Create a consistent schedule. Grad school can feel chaotic. Class schedules change from day to day, and the workload varies from week to week. The temptation to fashion your life around school requirements will be there, but inconsistency is bad for most illnesses. Go to sleep and wake up at the same time every day, regardless of your academic schedule. Try to eat and exercise at the same time, too. Whether you use a paper planner or digital calendar, map out your limited free time to create routine, and balance your workload so you do about the same amount of work each day and don’t find yourself pulling all-nighters.

Take advantage of campus resources. As a student, you probably have free access to counseling, gym equipment and fitness classes, and basic medical services. You very likely can also join student groups focused on relaxation, nature, recreation and maybe even illness management. Because I was a graduate instructor, I initially felt awkward using the campus resources I was recommending to my undergraduate students, but with time, I embraced and became grateful for them. Managing illness is difficult, and once you graduate, therapy and gym memberships will no longer be free. Take advantage of all of it!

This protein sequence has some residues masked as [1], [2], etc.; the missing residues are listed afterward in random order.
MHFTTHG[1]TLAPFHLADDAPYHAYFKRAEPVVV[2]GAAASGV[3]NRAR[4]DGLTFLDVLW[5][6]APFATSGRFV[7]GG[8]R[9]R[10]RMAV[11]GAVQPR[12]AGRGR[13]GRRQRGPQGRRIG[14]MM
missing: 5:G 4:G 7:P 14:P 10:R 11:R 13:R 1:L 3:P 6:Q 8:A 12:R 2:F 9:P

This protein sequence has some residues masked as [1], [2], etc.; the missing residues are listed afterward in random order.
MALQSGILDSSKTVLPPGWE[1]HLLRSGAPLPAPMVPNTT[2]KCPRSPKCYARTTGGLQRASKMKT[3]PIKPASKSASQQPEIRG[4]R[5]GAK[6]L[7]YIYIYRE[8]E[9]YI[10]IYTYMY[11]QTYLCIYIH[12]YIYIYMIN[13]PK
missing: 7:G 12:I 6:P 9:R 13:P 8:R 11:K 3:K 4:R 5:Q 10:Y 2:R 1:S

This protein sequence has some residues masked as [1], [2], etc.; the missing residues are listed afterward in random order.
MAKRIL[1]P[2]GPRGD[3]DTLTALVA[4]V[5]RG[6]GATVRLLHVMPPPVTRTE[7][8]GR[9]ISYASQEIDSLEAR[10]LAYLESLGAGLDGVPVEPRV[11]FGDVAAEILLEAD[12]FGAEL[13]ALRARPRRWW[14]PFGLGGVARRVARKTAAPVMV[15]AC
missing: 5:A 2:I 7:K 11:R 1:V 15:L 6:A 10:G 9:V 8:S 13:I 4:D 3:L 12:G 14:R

Let go of perfectionism. A phrase I often heard from faculty members and classmates alike was “a B is a C, and a C is an F.” I thought I needed straight A’s to compete with my peers, and I overworked myself as a result. The reality is, while a C is bad news, and you should withdraw from a class if you’re headed toward one, an A-minus or B-plus won’t kill you or your future. Realistically assess how much work you can do without flaring up your illness, and then allow yourself to stop when you reach that point instead of working toward that A-plus at the sacrifice of your well-being.